Sunday, 1 a.m.

I wake in a cold sweat with the premonition that something has gone awry. Bolting from bed, I rush to the kitchen. The oven has been turned off! Opening the door, I put my hand to the pot. It is stone-cold, as if cooking had ceased hours ago. Irrational, murderous thoughts enter my brain. Who has been tampering with my tripe? Setting my alarm for five in the morning, I calculate that no more than an hour or so could have been lost from the cooking time.

Sunday, 5 a.m.

I turn off the oven in the kitchen and stumble back to bed. Tripe for breakfast, anyone?

Sunday Evening

Cheered on by an offal-loving audience, I liberate the pot from its doughy confines. We polish off the tripe with loaves of crusty baguettes and bottles of Riesling. The texture of the lamb tripe is meltingly tender with just a hint of chewiness each tendril, each pocket in the honeycomb seems to have absorbed the saffron and wine. The snouts, gelatinous and meaty, add body to an intensely lamb-laden broth. Tripe bliss is mine.


Braised Lamb Stew

This braised lamb stew is a recipe that has been changed up a number of times. It started with short ribs and slowly became a braised lamb stew. Over the years I have added and taken away ingredients and finally came up with the ultimate braised lamb. I hope you enjoy it as much as we do. It’s a favorite in our home.

Ingredients

  • 3 teaspoons Olive Oil
  • 1 pound Lamb Stew Meat
  • 1 whole Onion, Sliced
  • 4 cloves Garlic, Sliced
  • 10 whole Miniature Carrots
  • ½ pounds Mushrooms, Sliced
  • 3 Tablespoons Fresh Parsley
  • 1 stick Cinnamon
  • 3 sprigs Fresh Thyme
  • ½ cups Honey
  • 1 cup Red Wine
  • 2 cups Stock

Preparation

In a large pot, heat oil over medium heat. Brown the lamb. Remove and set aside, but keep all the oil and lamb fat in the pot.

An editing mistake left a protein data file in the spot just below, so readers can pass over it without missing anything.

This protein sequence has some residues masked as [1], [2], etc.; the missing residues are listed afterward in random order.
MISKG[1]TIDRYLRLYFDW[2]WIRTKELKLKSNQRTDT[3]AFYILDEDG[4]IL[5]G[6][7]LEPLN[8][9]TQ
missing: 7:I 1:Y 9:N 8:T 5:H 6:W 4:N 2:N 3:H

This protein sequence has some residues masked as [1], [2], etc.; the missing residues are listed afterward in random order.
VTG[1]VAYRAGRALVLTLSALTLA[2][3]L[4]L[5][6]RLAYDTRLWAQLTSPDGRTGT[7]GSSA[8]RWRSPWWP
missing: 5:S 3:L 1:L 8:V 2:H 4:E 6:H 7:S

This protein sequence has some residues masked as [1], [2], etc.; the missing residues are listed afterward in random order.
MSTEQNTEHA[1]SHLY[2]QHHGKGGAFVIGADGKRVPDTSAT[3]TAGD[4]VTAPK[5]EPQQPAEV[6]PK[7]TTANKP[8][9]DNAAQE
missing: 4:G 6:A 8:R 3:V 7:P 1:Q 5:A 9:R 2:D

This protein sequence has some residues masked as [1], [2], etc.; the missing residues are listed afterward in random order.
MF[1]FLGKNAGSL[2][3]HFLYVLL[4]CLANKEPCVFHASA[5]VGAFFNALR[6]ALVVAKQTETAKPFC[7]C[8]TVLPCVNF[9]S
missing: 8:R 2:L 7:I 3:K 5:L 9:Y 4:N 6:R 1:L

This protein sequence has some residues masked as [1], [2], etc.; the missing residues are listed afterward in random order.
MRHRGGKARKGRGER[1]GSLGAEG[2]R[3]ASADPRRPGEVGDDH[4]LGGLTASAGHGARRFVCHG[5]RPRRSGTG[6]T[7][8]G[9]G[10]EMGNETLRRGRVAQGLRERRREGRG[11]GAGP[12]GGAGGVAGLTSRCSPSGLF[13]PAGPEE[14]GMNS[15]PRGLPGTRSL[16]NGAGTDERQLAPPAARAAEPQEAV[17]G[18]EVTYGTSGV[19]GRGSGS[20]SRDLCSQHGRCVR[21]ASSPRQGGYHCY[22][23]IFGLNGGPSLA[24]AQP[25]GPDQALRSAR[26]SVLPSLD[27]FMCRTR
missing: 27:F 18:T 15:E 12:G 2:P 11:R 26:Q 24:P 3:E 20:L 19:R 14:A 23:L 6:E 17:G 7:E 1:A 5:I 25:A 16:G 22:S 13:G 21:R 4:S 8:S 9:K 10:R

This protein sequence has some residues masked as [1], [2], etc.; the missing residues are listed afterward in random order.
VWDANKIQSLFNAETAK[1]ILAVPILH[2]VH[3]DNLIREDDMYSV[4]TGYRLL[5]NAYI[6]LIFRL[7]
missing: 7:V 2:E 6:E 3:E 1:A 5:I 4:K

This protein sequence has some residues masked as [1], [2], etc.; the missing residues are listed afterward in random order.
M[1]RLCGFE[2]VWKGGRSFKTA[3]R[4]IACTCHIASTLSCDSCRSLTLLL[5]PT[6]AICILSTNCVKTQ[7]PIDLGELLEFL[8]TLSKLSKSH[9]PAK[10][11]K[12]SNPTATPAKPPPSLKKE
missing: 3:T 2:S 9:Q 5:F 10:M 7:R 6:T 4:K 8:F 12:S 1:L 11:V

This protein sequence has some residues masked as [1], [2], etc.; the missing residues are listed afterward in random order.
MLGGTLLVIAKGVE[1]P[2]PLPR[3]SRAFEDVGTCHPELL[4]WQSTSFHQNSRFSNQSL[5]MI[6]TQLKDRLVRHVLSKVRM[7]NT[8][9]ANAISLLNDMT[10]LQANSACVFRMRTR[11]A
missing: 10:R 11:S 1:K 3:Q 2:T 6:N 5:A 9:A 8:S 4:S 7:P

Add onion, garlic, carrot, mushrooms, parsley, cinnamon and thyme to the pan and cook until softened and fragrant, about 5-10 minutes.

Pour in the honey, red wine, and stock, bring to a boil then return meat to the pan and put the pot in the oven. Make sure to put the lid on loosely, you want to allow the steam to escape.

The lamb takes about 2-3 hours to get soft. When you can pierce it with a fork easily, take out the lamb, bring sauce to a boil and reduce sauce down so it’s thicker. Add the lamb back in and serve.


Red Wine-Braised Lamb Neck

Recipe adapted from Chris Shepherd, One Fifth, Houston, TX

Yield: 4 to 6 servings

Prep Time: 25 minutes, plus cooling time

Cook Time: 3 hours and 35 minutes

Total Time: 4 hours, plus cooling time

Ingredients

2 tablespoons vegetable oil

3 pounds lamb neck, cut into 2-inch pieces (22 pieces)

Kosher salt and freshly ground black pepper, to taste

4 celery stalks, roughly chopped

2 carrots, roughly chopped

1 yellow onion, roughly chopped

2 plum tomatoes, roughly chopped

Directions

1. Preheat the oven to 350°. In a 6-quart Dutch oven, heat the oil and butter over medium-high heat. Season the lamb neck pieces liberally with salt and pepper. Sear, turning as needed, until golden brown, 8 to 10 minutes, then transfer to a plate.

2. Add the celery, carrots and onion to the pot, and cook, stirring as needed, until golden, 8 to 10 minutes. Reduce the heat to medium and add the garlic. Cook until fragrant, 2 minutes, then add the tomato paste and cook until caramelized, 5 minutes more.

3. Deglaze the pot with the chicken stock and red wine. Bring to a simmer, then add the seared lamb, thyme and plum tomatoes. Return to a simmer, then cover and place in the oven. Cook for 2½ hours, then remove the lid and stir in the shallots. Continue cooking for 30 minutes more.

4. Remove the pot from the oven and transfer the lamb and shallots to a bowl. Strain the cooking liquid, discarding the vegetable solids, then return it to the pot, along with the cooked lamb and shallots, cherry tomatoes and olives. Season with salt and pepper, then serve.


Tagine of Lamb
( Lamb Stew )